Acetaminophen: The Case for a Link to Neurodegenerative Diseases

Background

Neurodegenerative diseases, such as Parkinson’s disease and Alzheimer’s disease as well as retinal degenerative diseases, such as age related macular degeneration are all associated with permanent neuronal damage and loss. The causes are for the most part unknown, although for certain diseases genetic factors [1] and advancing age [2, 3] play a role. A Parkinson’s disease like loss of dopaminergic substantia nigra neurons can be triggered in primates by the compound 1-methyl-4-phenyl-1,2,3,6-tetrahydropyridine (MPTP) [4]. It has been postulated that environmental toxins may play a role in human neurodegenerative diseases, however to date no such link has been proven. Since the 1970’s, acetaminophen has become increasingly popular as an analgesic and antipyretic throughout the world. Some of this popularity has been driven by marketing although the gastric mucosa toxicity and anti-platelet function activity of aspirin and the classic non-steroidal anti-inflammatory drugs (NSAIDs) have also been a driver. Further, the discovery of the association between aspirin use and Reye’s syndrome in infants and children has tipped the bias towards acetaminophen as a first line anti-pyretic [5]. Also, as the obesity epidemic worsens in the U.S. and other western societies [6], the increasing incidence of osteoarthritis may drive increased analgesic use, including the use of acetaminophen.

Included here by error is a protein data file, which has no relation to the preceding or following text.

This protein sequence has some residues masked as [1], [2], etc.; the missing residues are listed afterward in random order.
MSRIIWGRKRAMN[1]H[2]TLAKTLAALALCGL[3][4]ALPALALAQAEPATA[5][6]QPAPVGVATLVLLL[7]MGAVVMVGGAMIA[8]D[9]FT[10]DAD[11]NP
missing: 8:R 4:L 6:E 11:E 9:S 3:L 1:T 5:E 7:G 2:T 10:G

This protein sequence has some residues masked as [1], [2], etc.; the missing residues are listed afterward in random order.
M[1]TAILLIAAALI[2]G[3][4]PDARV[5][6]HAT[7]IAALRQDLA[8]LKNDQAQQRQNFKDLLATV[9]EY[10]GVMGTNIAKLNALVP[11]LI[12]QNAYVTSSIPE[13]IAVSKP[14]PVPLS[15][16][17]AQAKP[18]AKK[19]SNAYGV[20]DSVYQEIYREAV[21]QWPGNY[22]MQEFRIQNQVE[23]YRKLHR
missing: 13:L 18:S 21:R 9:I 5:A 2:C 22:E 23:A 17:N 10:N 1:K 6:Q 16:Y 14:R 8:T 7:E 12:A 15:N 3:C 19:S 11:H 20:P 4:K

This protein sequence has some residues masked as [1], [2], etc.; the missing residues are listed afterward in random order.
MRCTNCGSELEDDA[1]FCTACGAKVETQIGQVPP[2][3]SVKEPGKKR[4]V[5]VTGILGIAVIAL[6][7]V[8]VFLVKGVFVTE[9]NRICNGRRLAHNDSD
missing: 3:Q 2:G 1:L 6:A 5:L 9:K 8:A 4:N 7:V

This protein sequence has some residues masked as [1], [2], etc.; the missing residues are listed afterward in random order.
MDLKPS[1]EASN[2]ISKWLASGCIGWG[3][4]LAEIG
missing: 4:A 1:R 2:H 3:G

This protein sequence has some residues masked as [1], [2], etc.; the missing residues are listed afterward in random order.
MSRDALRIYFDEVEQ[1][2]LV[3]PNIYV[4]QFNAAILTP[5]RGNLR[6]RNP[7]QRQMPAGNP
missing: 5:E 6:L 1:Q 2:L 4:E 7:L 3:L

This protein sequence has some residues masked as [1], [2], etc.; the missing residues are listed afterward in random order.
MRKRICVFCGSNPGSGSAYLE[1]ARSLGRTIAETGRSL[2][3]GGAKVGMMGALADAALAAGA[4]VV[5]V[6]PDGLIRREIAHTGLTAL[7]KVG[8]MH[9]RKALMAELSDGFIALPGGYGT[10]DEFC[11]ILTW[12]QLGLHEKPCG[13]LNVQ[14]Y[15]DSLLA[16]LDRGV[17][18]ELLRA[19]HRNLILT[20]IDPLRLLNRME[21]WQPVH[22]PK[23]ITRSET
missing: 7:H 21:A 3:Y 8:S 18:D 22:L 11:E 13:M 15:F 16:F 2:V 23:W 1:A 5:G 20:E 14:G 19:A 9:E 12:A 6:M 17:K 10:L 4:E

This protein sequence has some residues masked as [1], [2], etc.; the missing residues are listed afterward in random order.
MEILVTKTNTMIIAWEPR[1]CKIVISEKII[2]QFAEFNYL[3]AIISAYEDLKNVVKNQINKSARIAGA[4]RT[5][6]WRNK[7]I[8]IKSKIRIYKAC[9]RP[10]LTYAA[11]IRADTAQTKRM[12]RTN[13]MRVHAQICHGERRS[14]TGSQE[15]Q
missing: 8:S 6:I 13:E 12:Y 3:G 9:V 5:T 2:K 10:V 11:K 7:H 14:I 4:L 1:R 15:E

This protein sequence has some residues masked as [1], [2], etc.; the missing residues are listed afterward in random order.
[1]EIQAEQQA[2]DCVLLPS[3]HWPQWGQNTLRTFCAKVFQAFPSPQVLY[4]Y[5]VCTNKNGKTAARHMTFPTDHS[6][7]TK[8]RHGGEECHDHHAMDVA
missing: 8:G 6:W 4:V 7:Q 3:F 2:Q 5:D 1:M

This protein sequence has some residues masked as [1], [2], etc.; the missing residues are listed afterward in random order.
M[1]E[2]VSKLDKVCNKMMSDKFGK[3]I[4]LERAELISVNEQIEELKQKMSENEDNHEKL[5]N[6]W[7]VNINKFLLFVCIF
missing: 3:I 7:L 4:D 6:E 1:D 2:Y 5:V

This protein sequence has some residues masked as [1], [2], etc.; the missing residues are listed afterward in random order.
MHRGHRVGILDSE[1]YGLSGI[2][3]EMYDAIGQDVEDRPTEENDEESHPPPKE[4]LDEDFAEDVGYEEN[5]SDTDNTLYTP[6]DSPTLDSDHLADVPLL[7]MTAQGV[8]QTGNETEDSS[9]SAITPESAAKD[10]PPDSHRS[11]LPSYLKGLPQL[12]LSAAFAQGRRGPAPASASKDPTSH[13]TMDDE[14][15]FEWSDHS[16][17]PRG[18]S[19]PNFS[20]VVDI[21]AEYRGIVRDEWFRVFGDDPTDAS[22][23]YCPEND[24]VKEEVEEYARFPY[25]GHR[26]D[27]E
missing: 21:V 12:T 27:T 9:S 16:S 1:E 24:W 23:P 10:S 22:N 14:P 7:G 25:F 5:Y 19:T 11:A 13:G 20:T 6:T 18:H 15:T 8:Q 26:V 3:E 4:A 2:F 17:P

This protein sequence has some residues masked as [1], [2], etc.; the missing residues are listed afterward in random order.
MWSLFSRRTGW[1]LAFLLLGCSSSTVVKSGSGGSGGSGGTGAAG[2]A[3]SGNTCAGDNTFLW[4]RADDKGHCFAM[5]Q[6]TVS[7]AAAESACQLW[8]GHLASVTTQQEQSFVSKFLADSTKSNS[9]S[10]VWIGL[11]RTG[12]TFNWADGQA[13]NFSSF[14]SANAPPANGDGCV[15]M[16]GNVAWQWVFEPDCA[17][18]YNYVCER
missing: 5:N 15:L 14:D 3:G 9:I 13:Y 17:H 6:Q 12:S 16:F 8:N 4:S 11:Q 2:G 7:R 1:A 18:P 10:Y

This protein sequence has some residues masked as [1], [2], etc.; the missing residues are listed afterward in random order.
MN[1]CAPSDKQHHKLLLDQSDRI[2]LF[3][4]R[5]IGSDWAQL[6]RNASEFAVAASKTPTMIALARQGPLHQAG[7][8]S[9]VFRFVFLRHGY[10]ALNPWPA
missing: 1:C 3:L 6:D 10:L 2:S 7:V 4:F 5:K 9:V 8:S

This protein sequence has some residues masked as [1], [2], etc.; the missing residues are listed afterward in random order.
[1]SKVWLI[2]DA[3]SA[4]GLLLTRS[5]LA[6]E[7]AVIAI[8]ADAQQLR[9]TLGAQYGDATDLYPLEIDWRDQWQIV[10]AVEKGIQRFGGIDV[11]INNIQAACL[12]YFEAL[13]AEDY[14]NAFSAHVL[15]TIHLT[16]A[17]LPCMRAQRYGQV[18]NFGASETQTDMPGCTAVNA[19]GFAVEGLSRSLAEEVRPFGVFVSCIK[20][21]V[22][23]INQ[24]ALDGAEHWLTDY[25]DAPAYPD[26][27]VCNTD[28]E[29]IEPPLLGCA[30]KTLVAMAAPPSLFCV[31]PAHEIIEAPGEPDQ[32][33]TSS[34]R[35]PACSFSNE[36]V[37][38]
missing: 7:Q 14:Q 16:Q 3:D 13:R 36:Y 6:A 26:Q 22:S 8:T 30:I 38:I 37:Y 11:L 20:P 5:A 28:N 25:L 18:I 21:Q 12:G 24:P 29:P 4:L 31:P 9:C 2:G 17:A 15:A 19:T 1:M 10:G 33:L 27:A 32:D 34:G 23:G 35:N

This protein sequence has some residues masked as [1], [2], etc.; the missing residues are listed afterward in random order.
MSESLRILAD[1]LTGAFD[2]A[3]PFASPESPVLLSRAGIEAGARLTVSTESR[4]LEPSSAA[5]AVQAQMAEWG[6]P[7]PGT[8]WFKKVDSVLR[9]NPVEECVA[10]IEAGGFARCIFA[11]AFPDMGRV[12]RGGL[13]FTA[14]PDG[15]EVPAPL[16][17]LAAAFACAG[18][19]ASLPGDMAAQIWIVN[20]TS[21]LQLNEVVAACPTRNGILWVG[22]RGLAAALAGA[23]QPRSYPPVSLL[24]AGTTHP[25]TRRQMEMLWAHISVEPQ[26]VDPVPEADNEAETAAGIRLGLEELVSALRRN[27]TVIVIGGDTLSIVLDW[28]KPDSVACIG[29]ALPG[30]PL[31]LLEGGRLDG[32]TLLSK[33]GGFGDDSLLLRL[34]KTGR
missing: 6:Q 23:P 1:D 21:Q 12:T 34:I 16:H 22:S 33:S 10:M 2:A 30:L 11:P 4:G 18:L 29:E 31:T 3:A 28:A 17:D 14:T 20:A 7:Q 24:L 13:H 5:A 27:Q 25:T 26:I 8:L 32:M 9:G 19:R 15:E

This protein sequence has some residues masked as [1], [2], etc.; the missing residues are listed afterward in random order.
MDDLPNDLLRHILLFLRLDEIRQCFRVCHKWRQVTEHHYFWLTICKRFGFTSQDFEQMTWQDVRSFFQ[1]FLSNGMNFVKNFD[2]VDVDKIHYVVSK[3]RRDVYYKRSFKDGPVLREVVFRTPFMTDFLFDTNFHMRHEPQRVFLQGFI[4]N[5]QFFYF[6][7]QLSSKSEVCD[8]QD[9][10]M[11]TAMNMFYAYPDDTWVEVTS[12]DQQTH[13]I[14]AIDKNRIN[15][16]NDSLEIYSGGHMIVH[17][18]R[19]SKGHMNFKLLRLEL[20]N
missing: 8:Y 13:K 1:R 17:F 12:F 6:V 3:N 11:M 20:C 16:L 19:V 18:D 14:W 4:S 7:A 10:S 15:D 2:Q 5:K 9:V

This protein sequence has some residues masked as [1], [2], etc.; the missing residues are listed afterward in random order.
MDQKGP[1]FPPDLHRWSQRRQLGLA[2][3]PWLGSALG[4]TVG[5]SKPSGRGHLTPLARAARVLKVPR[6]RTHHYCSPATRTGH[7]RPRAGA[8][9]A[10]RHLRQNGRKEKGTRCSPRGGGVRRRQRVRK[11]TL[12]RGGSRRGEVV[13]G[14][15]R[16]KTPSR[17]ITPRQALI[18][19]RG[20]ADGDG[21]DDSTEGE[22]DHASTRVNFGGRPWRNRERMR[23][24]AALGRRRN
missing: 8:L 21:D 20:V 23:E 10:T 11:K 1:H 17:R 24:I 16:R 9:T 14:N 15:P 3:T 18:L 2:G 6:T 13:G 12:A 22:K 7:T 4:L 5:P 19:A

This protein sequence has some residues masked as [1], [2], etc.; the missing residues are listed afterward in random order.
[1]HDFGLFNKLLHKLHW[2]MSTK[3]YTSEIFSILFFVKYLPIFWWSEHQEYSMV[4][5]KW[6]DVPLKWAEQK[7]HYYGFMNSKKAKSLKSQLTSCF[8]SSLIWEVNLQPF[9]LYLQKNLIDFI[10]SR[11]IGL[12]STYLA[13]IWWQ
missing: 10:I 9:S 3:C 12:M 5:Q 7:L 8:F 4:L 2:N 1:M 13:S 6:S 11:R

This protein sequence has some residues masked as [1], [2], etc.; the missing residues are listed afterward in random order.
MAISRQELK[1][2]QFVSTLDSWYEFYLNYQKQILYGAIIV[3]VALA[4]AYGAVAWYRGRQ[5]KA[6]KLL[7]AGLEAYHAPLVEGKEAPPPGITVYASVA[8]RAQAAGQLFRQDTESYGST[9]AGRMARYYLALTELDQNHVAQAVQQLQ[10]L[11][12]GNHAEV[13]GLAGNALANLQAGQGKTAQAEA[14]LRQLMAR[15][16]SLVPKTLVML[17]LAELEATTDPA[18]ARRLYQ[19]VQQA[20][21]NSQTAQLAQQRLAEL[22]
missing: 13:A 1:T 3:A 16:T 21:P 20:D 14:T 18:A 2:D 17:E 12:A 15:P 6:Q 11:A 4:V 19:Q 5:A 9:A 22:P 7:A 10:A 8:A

Acetaminophen, a relatively small lipophilic molecule, readily crosses the blood/brain barrier where it exerts its antipyretic and analgesic effects.